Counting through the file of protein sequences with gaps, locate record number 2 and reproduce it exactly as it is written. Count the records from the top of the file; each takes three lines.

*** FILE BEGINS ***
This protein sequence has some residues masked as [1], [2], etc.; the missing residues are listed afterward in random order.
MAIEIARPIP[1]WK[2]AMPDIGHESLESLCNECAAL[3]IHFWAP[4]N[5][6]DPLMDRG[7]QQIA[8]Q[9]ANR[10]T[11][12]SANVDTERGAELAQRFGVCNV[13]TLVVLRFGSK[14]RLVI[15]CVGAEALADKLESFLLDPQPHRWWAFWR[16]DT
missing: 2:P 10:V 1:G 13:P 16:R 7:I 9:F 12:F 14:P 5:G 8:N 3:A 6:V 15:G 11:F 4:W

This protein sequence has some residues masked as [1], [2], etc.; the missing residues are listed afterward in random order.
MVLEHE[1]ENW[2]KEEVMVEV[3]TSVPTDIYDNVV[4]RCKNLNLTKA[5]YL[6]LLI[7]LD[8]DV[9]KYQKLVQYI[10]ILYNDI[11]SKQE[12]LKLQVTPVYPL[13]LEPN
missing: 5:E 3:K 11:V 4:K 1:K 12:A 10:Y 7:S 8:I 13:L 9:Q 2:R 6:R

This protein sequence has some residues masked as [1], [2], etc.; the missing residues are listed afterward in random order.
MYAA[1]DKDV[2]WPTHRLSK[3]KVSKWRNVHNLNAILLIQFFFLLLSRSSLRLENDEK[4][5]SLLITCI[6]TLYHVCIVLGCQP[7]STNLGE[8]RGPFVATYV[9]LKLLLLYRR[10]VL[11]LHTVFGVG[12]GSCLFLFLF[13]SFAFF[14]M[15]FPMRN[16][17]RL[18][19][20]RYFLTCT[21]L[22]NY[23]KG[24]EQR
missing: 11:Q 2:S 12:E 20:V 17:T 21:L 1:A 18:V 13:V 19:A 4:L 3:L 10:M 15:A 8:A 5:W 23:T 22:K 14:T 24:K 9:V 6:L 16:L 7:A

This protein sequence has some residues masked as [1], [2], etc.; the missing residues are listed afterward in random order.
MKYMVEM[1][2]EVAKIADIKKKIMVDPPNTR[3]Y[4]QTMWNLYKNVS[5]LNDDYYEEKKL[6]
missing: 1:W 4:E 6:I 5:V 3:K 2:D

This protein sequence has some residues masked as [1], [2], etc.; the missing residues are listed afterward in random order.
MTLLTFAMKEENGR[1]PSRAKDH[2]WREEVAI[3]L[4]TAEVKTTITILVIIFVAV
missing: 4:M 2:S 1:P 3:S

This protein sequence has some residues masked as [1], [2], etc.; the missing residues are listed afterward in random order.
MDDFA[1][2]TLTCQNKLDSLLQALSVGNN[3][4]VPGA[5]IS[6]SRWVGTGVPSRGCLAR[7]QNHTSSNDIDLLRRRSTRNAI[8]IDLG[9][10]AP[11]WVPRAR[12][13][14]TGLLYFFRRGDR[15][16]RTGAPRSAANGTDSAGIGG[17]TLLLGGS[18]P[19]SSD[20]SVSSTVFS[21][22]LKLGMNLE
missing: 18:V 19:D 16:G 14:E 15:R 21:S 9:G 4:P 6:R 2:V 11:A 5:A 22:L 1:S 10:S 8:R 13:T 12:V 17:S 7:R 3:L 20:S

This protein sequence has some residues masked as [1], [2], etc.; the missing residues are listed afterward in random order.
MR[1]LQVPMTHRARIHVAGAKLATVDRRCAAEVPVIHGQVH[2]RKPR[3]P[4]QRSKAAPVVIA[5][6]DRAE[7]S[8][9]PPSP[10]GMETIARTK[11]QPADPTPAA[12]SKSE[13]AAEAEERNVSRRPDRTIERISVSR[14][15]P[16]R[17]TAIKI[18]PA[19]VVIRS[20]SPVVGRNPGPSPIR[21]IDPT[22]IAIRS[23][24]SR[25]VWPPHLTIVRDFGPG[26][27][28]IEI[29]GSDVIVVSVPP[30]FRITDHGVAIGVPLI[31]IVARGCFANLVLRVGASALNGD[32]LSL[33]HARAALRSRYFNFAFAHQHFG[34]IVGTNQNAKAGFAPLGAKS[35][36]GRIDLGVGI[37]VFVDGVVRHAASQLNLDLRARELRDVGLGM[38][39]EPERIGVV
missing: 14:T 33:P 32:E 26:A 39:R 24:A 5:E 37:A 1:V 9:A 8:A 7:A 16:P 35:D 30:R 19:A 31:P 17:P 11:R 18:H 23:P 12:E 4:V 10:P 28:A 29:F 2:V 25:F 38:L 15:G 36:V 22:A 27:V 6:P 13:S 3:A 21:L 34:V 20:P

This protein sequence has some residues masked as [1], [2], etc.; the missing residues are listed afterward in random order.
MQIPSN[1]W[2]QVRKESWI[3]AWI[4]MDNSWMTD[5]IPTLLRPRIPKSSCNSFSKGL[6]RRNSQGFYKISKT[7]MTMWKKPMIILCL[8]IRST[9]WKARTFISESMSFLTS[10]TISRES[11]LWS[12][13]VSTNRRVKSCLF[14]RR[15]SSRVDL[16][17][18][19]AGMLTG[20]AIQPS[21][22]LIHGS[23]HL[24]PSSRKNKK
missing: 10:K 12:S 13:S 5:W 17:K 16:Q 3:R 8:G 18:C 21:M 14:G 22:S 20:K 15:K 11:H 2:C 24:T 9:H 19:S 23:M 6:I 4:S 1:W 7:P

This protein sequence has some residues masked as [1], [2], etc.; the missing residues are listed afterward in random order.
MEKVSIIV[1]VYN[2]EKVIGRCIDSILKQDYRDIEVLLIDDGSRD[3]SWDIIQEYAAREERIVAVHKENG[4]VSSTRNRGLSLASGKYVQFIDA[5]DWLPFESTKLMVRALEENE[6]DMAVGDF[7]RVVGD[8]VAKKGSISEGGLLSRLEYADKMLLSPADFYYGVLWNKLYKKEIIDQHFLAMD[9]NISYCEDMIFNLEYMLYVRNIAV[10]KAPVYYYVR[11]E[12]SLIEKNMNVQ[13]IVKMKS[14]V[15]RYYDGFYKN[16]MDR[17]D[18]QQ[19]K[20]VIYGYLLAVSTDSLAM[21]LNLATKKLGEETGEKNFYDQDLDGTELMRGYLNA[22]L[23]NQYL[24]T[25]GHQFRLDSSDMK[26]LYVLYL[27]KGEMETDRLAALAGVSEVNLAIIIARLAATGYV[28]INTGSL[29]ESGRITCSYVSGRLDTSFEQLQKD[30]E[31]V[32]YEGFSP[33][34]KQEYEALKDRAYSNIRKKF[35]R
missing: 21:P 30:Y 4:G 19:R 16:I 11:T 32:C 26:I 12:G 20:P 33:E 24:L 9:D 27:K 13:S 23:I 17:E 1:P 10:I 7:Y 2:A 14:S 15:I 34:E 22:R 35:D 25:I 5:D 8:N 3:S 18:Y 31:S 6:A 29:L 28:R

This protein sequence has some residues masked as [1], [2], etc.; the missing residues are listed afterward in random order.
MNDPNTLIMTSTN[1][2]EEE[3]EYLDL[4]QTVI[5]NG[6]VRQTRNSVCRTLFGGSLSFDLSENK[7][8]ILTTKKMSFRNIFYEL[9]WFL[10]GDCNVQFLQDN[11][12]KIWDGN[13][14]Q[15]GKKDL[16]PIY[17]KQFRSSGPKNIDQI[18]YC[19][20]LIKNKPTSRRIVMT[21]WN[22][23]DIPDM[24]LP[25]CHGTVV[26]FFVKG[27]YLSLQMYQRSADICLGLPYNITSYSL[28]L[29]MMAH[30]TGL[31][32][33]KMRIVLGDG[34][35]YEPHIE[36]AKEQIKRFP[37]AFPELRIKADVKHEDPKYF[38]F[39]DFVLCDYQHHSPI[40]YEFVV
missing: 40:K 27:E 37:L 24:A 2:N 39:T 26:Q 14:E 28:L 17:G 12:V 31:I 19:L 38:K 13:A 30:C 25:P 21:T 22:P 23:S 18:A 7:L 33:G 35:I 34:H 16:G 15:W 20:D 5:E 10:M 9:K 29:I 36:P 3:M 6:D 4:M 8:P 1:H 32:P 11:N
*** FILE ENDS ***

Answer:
This protein sequence has some residues masked as [1], [2], etc.; the missing residues are listed afterward in random order.
MVLEHE[1]ENW[2]KEEVMVEV[3]TSVPTDIYDNVV[4]RCKNLNLTKA[5]YL[6]LLI[7]LD[8]DV[9]KYQKLVQYI[10]ILYNDI[11]SKQE[12]LKLQVTPVYPL[13]LEPN
missing: 5:E 3:K 11:V 4:K 1:K 12:A 10:Y 7:S 8:I 13:L 9:Q 2:R 6:R